NIck CLEGG backs calls for a public inquiry into Battle of Orgreave during the 1980s miners’ strike.
The former Deputy Prime Minister has said the time is right to investigate the 1984 violent clash between police and miners in South Yorkshire that led to the arrests of 93 pickets.
Backing calls from the Orgreave Truth and Justice Campaign he said: “With each passing day there are more questions to be asked. The more people are peeling back the events and the personalities involved, the more I think we will have to revisit the events surrounding Orgreave.
“Given that the South Yorkshire Police are in obviously at a real cross-roads after Hillsborough with the chief constable standing down and the new chief constable coming in, you could argue that it is almost better to get all this stuff looked at now, rather than hanging over the new chief constable and the force as it tries to rebuild and re-establish its credibility.”
Home Secretary Theresa May is currently reviewing the case put foward by campaigners, led by victims’ families and backed by Leeds-born barrister Henrietta Hill QC and Michael Mansfield QC.
The Prime Minister told the Yorkshire Post a week ago that the Government was listening and reviewing the evidence put before them.
However Mr Clegg, former Lib Dem leader and Sheffield Hallam MP said action must be taken quickly to restore the reputation of South Yorkshire Police.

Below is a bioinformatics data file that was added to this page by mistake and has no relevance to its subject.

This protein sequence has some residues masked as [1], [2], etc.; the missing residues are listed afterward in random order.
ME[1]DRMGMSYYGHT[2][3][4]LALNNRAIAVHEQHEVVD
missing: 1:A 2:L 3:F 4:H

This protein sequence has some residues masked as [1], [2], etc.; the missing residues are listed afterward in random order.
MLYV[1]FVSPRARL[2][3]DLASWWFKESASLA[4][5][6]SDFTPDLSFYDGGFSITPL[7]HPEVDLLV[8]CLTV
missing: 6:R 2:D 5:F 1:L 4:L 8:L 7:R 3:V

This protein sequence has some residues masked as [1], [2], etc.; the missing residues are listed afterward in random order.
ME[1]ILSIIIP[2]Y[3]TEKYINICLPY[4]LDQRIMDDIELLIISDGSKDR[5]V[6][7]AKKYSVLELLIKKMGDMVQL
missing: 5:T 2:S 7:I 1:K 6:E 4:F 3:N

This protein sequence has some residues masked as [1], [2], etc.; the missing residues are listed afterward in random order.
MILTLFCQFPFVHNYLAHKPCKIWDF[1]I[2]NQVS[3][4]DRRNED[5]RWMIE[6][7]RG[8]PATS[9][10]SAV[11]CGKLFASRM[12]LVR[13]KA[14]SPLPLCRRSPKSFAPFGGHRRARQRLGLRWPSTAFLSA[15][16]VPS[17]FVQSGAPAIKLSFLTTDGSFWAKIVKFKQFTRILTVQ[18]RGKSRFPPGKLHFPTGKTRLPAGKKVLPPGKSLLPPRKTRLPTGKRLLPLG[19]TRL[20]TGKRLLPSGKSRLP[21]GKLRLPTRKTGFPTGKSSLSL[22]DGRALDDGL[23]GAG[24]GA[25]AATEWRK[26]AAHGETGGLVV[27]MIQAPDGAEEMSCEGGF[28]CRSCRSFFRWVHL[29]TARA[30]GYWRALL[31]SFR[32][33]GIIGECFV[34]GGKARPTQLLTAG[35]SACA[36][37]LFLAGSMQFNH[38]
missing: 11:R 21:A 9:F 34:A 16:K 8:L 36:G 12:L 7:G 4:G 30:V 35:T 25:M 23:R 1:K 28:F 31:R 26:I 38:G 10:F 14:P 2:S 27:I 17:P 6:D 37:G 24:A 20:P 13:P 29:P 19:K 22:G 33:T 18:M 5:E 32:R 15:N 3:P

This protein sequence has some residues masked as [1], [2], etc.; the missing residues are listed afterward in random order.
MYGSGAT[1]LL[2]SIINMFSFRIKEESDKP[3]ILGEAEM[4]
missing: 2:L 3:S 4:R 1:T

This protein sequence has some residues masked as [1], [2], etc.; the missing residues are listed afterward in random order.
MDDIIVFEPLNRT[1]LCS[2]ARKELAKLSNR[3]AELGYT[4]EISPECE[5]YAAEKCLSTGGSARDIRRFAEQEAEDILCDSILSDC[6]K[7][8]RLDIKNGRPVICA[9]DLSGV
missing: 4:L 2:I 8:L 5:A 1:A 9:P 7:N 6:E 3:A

He said: “I want to see South Yorkshire Police force serve my constituents properly. We need police officers who have good morale on the streets of Sheffield.
“It’s quite difficult to do that if you constantly have this stuff hanging over you for the alleged actions of officers who have long retired.
“I am more and more convinced that it is not right to shut this down.”
During his time in Coalition Government he said Orgreave did not cross his path, but that with the groundswell of support to look again at the incident and the recent verdict of the Hillsborough inquests, it is now time to re-investigate.
In the Battle of Orgreave 95 miners were arrested at the Orgreave coking plant, near Rotherham, on June 18, 1984, after clashes with police which left 50 people injured.
When the cases came to court, all were abandoned after it became clear that evidence provided by police was unreliable. South Yorkshire Police paid £425,000 in compensation to 39 pickets in out-of-court settlements.
In June 2015 the Independent Police Complaints Commission (IPCC) said it would “not be in the public interest” for it to launch a full investigation into claims police used excessive force against miners, had their statements manipulated and gave false evidence in court to justify spurious criminal charges.
David Cameron said he will await the judgement of Theresa May on whether there is a case for an inquest.